Supplemental Perioperative Oxygen to Reduce the Incidence of Surgical-Wound Infection – Brief Article
R Greif et al The New England Journal of Medicine Vol 342 (Jan 20, 2000) 161-167
Surgical wounds are the second most frequently reported site of nosocomial infections. Approximately 500,000 surgical wound infections, now more commonly referred to as surgical site infections (SSIs), occur annually, accounting for 3.7 million additional hospital days for patients and more than $1.6 billion in additional hospital costs. Consequently, as SSIs continue to be an important cause of morbidity and mortality worldwide, prevention continues to demand the attention of international, national, and local health care authorities, hospital administrators, and personnel at all levels of the perioperative milieu.
We have long known that oxidative killing (ie, destruction by oxidation) is an important defense against bacteria that cause SSIs. It also is known that oxidative killing depends on the partial pressure of oxygen (ie, oxygen tension) in contaminated tissue and that an effective method of increasing oxygen tension in inadequately perfused tissue is to increase the concentration of inspired oxygen. These researchers, therefore, tested the hypothesis that supplemental oxygen administered during the perioperative period will decrease the incidence of SSIs.
Methodology. A multicenter study was conducted in three European countries. Five hundred patients between 18 and 80 years of age undergoing elective major colorectal surgical procedures were assigned randomly to receive 30% or 80% inspired oxygen during their procedure and for two hours after surgery. Patients with a recent history of fever, infection, serious malnutrition, or bowel obstruction and those undergoing only a minor colorectal procedure (eg, polypectomy, isolated colostomy) were excluded from the study. All patients underwent standard bowel preparation with an electrolyte solution protocol the night before surgery and received antibiotic prophylaxis and standardized anesthesia induction protocol. After induction and placement of the endotracheal tube, each patient was assigned to one of two groups through the use of a set of computer-generated random numbers.
Patients in one group received 30% oxygen and 70% nitrogen, and patients in the other group received 80% oxygen and 20% nitrogen until immediately before extubation. Oxygen then was increased to 100%. Oxygen concentrations were returned to assigned levels as soon as deemed safe by the anesthesia care provider and continued for two hours postoperatively using a non-rebreathing mask. Anesthesia care providers were aware of the treatment group assignments.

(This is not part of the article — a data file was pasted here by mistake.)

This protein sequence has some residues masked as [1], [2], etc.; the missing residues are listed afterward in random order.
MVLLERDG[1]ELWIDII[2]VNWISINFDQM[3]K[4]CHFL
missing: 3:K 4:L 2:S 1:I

Cardboard shields were placed over flow meters and relevant monitors to prevent surgical staff members from determining the fraction of inspired oxygen.
Results. Chi-square tests were used to compare the number of SSIs in each group, and multiple logistic regression analysis was used to determine predictive risk factors. Arterial oxygen saturation, partial pressure of arterial oxygen, subcutaneous oxygen tension, and muscle oxygen tension were significantly higher in patients in the group that received 80% oxygen (P = .001). The incidence of SSIs was halved for patients in this group. In the 80% oxygen group, 13 out of 250 patients developed SSIs (rate 5.2, 95% confidence interval, 2.4% to 8.0%) compared with 28 out of 250 patients in the 30% oxygen group (rate 11.2, 95% confidence interval, 7.3% to 15.1%). Multiple logistic regression analysis revealed that only the use of 30% oxygen correlated significantly with the risk of infection (odds ratio 2.3, 95% confidence interval, 1.2% to 4.6%).
Discussion. This study demonstrates that supplemental oxygen administered during surgery and for one to two hours postoperatively using a nonrebreathing mask effectively reduced the risk of SSIs by more than 50%. Previous studies demonstrate that for a patient with normal peripheral perfusion, the subcutaneous oxygen tension is related linearly to the arterial oxygen tension and that there is an inverse correlation between subcutaneous tissue oxygen tension and the incidence of SSI. These studies suggest that supplemental oxygen should be given for one to two days after surgical procedures, Other studies reveal that supplemental oxygen administered through nasal prongs had no effect on SSIs; however, these researchers show that using a nonrebreathing mask for two hours after surgery was effective in reducing the rate of SSIs. Consequently, the use of a nonrebreathing mask is essential and as few as two hours during the postoperative period is required; however, additional studies are needed to determine the optimum length of time that supplemental oxygen should be continued postoperatively.
Considering the substantial costs associated with SSIs and the finding that there is only minor, if any, additional cost required to use 80% oxygen, supplemental oxygen administered during surgery and a short recovery period using a nonrebreathing mask can be implemented easily by perioperative personnel. Implementing such a process carries with it the potential for significantly reducing the incidence of SSIs and positively affecting the documented weighty cost of SSIs.
RN, PHD, CNOR, CIC
NURSING RESEARCH COMMITTEE
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